Moumita Bakshi Chatterjee

THE year saw the hardware sector competing with the software sector in terms of performance. Implementation of the IT Agreement from March 2005 brought 217 items to nil Customs duty, setting the competitive pace for the market.

Despite initial apprehensions, the domestic PC manufacturing industry thrived and overall the market sold close to 4.5 million PCs in 2005 against 3.5 million shipped in 2004.

Homegrown companies such as HCL and Xenitis launched low-cost PCs to entice the mass market, although the sub Rs 10,000 price tag did not seem to cut much ice with dealers or customers.

Xenitis's Rs 9,990 PC powered by Cyrix1.0 GHz processor came with a Linux operating system, a 40 GB hard disk and 128 MB RAM, while HCL Infosystems's new low-cost offering sported an AMD x861.6 GHz processor at a similar price.

At a time when a rush of announcements from the likes of Flextronics, Elcoteq, Ericsson, LG, and Nokia galvanised the telecom manufacturing market, the IT sector too had reason to rejoice, with AMD announcing an agreement with SemIndia, a consortium, to supply technology for a proposed $3-billion chip-making facility in the country.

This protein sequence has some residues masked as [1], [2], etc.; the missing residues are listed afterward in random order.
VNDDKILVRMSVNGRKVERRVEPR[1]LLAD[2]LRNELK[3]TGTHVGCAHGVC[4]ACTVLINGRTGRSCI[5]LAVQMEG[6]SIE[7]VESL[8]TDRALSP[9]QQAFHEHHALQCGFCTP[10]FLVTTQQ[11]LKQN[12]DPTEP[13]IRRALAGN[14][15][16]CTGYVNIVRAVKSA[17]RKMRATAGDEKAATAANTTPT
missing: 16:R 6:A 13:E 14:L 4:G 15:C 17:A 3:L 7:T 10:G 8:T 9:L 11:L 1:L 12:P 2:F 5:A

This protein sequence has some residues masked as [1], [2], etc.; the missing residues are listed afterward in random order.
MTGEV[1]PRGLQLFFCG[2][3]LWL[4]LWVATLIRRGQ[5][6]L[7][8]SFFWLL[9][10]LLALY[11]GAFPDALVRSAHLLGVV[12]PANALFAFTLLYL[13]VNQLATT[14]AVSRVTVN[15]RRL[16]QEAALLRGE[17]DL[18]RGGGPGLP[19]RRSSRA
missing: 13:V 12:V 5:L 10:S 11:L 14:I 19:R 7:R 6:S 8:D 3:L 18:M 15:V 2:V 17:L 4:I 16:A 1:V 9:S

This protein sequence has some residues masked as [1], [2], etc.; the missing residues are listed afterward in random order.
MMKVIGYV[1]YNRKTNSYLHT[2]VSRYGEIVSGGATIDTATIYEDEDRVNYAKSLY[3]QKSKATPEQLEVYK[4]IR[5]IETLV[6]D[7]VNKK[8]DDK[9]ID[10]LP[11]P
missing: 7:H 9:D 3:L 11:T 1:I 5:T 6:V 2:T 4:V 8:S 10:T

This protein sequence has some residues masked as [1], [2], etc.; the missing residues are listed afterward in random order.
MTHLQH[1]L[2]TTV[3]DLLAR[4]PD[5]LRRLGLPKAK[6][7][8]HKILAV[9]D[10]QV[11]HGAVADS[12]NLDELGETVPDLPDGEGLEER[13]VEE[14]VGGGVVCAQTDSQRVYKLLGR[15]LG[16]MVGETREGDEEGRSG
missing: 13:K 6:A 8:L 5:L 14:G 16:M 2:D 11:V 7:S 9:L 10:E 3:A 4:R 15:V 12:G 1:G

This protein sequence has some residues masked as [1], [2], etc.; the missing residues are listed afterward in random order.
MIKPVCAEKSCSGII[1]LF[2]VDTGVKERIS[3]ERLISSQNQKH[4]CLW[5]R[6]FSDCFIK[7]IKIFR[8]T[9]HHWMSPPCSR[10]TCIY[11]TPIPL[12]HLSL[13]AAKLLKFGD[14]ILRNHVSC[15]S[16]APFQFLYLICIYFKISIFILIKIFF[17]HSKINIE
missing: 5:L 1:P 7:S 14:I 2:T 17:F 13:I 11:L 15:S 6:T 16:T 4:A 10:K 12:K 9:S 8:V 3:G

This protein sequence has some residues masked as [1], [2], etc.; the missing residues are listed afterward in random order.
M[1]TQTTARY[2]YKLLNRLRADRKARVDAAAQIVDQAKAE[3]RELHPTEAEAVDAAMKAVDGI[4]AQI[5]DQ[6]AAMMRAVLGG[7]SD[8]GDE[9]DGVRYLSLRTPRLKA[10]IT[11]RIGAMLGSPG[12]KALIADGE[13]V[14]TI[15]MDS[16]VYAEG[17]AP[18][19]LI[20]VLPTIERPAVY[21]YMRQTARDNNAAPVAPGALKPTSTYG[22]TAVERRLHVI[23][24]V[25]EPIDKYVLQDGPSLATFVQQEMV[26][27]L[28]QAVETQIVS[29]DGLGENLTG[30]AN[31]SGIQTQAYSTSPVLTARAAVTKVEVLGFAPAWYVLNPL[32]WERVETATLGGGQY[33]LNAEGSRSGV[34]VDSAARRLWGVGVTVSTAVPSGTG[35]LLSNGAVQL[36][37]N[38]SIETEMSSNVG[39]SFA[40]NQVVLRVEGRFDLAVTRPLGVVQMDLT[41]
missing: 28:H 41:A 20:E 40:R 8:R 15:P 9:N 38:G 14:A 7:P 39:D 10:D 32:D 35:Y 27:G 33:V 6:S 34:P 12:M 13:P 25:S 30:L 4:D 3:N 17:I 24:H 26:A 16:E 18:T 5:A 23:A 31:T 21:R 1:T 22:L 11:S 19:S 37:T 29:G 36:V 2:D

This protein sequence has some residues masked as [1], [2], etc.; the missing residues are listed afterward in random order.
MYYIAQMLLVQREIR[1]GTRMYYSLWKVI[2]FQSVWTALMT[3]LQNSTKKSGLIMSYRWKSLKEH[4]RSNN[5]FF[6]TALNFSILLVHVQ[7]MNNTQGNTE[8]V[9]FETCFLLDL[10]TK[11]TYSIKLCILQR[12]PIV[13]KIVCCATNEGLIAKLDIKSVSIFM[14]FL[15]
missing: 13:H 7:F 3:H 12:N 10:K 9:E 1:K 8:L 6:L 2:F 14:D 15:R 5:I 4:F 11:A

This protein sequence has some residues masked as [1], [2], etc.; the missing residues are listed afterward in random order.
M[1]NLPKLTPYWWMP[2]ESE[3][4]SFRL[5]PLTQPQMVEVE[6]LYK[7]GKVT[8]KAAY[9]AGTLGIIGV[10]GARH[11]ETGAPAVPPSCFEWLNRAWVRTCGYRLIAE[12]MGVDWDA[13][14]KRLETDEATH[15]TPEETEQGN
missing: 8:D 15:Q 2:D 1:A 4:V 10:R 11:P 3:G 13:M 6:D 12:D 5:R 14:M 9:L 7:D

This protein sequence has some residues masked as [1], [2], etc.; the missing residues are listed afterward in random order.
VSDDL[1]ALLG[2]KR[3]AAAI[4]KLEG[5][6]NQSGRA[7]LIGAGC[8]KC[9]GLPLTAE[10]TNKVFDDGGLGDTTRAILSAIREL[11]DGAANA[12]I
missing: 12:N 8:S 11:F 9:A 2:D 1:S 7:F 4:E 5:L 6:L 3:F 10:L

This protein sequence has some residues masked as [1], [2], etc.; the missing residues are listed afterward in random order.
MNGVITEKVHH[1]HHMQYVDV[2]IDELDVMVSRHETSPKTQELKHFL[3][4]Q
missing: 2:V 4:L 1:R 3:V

India also played host to high-profile visitors, including Cisco's Mr John Chambers, AMD's Dr Hector Ruiz, IBM's Mr Samuel J. Palmisano, Intel's Dr Craig Barrett, and Microsoft's Mr Bill Gates during the year - an indication of growing importance of the market in global boardrooms.

(This article was published in the Business Line print edition dated January 2, 2006)
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